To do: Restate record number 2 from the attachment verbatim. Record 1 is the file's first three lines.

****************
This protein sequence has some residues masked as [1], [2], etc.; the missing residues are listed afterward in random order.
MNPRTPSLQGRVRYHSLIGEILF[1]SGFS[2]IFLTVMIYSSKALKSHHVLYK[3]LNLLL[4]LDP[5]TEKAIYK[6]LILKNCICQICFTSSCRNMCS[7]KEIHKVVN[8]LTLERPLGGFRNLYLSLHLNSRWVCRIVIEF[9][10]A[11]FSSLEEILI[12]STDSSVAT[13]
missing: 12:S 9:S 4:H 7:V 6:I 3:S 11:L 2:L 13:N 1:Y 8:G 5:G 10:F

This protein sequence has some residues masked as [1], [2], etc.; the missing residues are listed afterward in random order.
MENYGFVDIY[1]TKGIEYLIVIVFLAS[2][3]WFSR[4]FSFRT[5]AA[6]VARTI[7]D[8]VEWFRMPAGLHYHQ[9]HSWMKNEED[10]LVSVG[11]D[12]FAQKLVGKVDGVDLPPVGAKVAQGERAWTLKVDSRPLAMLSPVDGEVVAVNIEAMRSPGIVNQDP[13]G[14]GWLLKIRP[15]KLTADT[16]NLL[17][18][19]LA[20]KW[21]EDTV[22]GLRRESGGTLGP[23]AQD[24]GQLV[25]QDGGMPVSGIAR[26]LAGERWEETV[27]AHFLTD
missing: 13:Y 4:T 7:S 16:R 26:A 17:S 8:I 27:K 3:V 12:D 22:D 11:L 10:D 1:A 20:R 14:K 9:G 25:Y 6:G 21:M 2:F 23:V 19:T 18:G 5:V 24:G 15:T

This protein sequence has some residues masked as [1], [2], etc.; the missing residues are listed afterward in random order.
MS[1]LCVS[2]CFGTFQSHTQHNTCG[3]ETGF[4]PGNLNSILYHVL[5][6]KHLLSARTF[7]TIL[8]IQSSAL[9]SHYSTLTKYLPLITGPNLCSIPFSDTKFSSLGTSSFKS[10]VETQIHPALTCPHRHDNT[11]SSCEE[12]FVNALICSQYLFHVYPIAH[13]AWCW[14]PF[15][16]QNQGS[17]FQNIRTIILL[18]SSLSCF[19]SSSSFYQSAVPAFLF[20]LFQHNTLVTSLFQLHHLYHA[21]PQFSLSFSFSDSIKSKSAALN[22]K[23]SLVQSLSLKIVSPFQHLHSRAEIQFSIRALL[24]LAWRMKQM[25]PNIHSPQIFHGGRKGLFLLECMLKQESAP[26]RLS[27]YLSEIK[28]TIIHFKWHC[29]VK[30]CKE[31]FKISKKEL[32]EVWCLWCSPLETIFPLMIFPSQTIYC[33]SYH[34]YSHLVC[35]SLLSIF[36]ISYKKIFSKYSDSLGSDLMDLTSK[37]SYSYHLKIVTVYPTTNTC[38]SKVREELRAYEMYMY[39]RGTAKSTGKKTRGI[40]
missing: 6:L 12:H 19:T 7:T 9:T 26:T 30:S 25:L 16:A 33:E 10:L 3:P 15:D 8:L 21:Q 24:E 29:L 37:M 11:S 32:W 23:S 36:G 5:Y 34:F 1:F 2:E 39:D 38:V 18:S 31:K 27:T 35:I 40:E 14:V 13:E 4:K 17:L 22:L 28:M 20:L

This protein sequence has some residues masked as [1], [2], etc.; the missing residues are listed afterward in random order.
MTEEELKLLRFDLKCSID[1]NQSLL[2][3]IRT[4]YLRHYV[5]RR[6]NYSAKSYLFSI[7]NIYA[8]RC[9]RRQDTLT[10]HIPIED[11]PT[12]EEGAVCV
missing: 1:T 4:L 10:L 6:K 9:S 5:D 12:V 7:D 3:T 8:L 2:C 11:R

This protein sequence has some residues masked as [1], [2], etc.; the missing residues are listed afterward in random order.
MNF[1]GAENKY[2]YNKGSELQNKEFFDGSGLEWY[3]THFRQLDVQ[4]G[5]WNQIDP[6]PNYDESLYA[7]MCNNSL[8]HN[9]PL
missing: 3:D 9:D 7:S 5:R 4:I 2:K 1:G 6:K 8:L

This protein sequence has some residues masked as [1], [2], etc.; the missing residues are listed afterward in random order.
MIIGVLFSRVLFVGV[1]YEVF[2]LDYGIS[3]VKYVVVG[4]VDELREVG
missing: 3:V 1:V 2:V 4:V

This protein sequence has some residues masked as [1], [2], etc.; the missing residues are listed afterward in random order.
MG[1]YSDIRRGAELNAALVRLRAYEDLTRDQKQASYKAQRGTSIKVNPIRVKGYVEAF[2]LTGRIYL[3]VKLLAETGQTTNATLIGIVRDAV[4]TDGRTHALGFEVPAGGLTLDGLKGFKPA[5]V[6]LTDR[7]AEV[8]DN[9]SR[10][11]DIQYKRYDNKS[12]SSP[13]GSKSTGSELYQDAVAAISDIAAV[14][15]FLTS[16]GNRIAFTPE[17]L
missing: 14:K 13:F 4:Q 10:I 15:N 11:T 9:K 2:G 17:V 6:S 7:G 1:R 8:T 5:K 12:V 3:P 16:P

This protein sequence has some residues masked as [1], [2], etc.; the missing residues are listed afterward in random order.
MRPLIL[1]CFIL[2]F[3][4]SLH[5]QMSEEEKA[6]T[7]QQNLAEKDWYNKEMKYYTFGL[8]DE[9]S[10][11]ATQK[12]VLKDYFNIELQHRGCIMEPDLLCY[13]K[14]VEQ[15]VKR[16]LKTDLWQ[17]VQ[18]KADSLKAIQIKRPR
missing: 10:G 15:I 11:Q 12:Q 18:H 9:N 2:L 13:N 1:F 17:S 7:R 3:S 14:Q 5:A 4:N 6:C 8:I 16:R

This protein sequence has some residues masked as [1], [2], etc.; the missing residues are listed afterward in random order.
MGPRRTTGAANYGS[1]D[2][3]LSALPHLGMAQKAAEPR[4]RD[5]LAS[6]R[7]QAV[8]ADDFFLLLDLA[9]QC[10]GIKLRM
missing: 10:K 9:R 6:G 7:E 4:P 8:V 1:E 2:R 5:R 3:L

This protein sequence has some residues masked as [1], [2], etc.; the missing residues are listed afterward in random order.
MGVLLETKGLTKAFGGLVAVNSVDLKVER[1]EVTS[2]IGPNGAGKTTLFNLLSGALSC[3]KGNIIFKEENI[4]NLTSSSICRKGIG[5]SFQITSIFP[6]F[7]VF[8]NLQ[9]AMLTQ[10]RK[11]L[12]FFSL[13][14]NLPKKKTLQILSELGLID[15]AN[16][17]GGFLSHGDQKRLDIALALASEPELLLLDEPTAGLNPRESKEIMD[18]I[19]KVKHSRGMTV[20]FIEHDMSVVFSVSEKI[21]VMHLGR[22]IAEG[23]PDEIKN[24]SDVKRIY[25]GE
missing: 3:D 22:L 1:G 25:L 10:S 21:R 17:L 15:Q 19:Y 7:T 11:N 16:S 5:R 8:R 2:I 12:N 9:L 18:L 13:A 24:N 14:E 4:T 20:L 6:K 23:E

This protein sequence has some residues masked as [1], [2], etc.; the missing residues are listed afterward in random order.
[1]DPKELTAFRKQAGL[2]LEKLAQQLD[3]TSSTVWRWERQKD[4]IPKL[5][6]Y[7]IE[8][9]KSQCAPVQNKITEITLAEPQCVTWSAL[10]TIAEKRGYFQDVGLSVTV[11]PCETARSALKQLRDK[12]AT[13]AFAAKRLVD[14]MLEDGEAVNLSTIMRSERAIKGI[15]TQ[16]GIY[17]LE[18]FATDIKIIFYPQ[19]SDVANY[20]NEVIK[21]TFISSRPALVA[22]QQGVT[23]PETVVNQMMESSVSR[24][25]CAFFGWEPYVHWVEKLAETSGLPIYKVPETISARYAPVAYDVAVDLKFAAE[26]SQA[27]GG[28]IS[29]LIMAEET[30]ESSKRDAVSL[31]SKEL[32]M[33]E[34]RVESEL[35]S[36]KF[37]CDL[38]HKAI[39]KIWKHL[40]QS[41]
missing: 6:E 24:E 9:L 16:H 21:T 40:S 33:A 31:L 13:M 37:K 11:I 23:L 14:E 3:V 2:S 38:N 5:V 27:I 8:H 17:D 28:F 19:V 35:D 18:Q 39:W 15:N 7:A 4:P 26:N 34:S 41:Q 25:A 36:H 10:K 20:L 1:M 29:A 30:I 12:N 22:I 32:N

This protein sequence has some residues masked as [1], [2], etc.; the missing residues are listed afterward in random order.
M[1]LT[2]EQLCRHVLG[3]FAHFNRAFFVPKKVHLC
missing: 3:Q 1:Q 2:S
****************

This protein sequence has some residues masked as [1], [2], etc.; the missing residues are listed afterward in random order.
MENYGFVDIY[1]TKGIEYLIVIVFLAS[2][3]WFSR[4]FSFRT[5]AA[6]VARTI[7]D[8]VEWFRMPAGLHYHQ[9]HSWMKNEED[10]LVSVG[11]D[12]FAQKLVGKVDGVDLPPVGAKVAQGERAWTLKVDSRPLAMLSPVDGEVVAVNIEAMRSPGIVNQDP[13]G[14]GWLLKIRP[15]KLTADT[16]NLL[17][18][19]LA[20]KW[21]EDTV[22]GLRRESGGTLGP[23]AQD[24]GQLV[25]QDGGMPVSGIAR[26]LAGERWEETV[27]AHFLTD
missing: 13:Y 4:T 7:S 16:R 26:A 17:S 8:I 27:K 3:V 12:D 22:D 11:L 10:D 1:A 20:R 14:K 9:G 25:Y 6:G 21:M 2:F 23:V 19:T 18:G 5:V 24:G 15:T